Let’s wrap things up with a tale about the rock sample below. It was recovered at the edge of a tangled overgrown trail near a former millsite just a few years ago. Its recovery exemplifies that the more you work towards your objective of finding silver or gold, the more likely your probability of success will correspondingly improve.
      I’d been searching that particular area for two days without meaningful results while evaluating a newly purchased Garrett Infinium for this application. The second day had again been filled with digging hard-packed rocky substrates for iron junk, worthless or otherwise unwanted arsenides, and plenty of conductive pyrrhotite hotrocks. As the sun was reaching for the western horizon, I decided to make one final effort before heading elsewhere the following day.
      Methodically working along the old track towards the mill, lots of old diggings were plainly visible. But previous hunters had ignored an area with a scattering of large, flat rusty iron pieces and other miscellaneous modern trash. I moved quickly to clear it away, because daylight was fading fast beneath the dense forest canopy. My Infinium soon produced a surprisingly strong high-low signal that practically vanished in reverse discrimination… a promising indication of naturally occurring ores. I dug down a foot before my Propointer could locate the signal.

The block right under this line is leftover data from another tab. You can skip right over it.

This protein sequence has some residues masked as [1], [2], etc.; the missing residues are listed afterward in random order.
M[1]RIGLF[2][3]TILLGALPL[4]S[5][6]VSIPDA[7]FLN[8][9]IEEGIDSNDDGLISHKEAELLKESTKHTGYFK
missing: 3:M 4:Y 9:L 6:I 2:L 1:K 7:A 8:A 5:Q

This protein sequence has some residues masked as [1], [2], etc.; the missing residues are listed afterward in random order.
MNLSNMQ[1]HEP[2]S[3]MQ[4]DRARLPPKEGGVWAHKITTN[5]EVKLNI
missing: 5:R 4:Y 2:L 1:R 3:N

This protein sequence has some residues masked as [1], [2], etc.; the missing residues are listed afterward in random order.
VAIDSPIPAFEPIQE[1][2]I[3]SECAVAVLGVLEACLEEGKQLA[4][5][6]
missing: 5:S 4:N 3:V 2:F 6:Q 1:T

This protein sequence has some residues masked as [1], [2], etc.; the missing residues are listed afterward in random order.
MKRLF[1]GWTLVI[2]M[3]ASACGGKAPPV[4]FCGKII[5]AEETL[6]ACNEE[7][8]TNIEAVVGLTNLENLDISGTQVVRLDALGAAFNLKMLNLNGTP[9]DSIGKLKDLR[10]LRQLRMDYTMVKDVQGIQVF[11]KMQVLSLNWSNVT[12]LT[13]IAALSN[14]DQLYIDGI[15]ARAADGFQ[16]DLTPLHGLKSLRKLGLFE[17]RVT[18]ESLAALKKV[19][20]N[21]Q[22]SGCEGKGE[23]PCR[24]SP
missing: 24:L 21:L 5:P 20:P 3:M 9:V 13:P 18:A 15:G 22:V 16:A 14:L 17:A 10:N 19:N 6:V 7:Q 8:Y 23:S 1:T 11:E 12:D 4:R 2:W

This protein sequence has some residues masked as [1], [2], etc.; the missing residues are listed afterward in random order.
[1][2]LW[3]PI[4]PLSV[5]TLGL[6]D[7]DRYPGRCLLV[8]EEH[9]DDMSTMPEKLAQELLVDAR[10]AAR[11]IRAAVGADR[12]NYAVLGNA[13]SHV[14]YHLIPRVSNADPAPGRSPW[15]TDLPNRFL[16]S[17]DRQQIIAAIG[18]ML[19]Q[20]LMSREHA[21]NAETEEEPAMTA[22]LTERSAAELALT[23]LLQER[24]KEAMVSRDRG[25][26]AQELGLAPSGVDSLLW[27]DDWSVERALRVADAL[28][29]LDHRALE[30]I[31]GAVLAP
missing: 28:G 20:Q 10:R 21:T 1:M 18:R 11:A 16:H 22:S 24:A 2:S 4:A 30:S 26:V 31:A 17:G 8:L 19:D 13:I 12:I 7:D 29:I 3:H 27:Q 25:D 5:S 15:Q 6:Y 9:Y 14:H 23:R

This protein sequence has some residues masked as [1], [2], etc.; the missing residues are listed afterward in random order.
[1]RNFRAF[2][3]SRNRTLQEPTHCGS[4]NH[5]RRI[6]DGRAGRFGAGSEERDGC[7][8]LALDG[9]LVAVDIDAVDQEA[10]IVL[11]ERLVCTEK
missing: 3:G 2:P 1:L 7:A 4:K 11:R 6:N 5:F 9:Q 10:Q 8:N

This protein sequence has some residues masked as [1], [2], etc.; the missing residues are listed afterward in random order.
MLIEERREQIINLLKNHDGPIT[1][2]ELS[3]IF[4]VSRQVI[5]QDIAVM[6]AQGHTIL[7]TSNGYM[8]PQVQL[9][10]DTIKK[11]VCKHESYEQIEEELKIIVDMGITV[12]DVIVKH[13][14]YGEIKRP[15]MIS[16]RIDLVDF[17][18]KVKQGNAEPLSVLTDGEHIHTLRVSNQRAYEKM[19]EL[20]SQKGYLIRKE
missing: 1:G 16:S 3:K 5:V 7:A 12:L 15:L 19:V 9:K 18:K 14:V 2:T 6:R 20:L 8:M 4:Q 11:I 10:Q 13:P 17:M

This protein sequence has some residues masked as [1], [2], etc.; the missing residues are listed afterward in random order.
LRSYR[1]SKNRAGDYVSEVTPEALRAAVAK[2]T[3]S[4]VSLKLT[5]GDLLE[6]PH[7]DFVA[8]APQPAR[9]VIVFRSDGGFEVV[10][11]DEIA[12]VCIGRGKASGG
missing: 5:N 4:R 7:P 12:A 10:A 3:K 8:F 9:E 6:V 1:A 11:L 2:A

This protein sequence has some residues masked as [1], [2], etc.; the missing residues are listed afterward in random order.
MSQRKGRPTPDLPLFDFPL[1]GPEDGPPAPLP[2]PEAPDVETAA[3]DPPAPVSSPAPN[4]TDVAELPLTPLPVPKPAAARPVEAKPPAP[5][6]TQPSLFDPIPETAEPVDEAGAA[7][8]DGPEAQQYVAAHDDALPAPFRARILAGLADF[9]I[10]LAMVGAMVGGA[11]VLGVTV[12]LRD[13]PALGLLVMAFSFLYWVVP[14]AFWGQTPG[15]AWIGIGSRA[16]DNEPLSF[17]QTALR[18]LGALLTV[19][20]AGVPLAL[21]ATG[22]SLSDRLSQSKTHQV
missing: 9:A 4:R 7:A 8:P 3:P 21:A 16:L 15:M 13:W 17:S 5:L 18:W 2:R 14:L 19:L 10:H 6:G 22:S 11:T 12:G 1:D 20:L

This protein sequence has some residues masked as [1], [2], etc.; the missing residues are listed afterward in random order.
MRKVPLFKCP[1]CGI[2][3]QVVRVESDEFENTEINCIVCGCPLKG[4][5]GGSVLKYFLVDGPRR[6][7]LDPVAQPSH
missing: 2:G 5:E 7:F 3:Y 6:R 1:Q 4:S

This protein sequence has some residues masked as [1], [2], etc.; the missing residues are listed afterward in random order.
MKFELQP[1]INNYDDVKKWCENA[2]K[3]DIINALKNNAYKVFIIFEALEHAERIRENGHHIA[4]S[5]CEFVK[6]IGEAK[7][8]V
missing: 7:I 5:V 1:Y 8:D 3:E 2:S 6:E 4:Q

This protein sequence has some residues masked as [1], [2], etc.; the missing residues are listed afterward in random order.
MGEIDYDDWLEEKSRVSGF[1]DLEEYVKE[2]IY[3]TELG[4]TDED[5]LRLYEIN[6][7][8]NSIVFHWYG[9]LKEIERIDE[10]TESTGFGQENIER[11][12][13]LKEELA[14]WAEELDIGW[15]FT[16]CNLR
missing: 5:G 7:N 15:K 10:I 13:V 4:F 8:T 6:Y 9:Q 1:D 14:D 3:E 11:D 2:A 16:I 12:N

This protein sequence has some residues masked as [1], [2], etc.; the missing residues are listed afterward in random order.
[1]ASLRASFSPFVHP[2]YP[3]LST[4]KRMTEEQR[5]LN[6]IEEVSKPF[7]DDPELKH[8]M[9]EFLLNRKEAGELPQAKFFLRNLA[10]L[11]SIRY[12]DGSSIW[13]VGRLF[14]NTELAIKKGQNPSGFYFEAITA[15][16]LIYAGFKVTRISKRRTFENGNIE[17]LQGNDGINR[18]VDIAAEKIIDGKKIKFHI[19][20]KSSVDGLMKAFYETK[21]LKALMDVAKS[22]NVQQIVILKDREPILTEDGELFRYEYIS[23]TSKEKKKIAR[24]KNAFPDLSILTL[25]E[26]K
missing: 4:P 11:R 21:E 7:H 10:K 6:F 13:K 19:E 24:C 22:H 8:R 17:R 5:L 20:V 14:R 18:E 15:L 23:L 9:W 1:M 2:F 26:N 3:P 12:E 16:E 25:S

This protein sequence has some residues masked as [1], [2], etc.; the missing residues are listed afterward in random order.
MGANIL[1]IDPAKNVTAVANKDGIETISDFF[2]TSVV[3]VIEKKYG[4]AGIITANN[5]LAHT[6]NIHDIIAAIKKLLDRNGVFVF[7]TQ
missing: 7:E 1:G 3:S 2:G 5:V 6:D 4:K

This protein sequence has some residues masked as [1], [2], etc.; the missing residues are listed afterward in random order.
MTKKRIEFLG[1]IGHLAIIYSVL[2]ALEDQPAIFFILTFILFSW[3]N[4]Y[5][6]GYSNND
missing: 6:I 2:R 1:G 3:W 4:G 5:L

Probability says that it could have been any number of possible targets altogether more likely than good silver. But fickle Lady Luck was more kindly disposed towards me that evening. The rich, finely dendritic piece depicted below was in my gloved hands just as twilight was stealing across that lonely abandoned trail in remote silver country. 

      A Final Word…
      A special mention to my friend Dr. Jim Eckert. I hadn’t seen much of Jim recently, but happened across his trail late one overcast afternoon in the outback. I was about to hike into a site when this fellow came flying down the trail on a motorbike, and despite the riding helmet I recognized him. We had a good long chat about this and that… 
      Later in the season, one bright sunny afternoon at the site of my short-lived testhole diggings, Jim stopped around to show me a recent specimen find comprised of native silver and crystalline stephanite. We talked mineralogy and other interests many hours until finally the sun was going down. These were highlights of the trip, and I want to say how much I enjoyed and appreciated having that companionable time together. 
      Thanks to everyone for dropping by. We hope that you enjoy presentations about naturally occurring native silver, particularly since it is different from what many rockhunters normally encounter in their areas. All the very best with your prospecting adventures… perhaps one day it will be our good luck to meet you in the field…………………… Jim.
      Reposted July 2018
      Detector Prospector “Rocks, Minerals & Gems”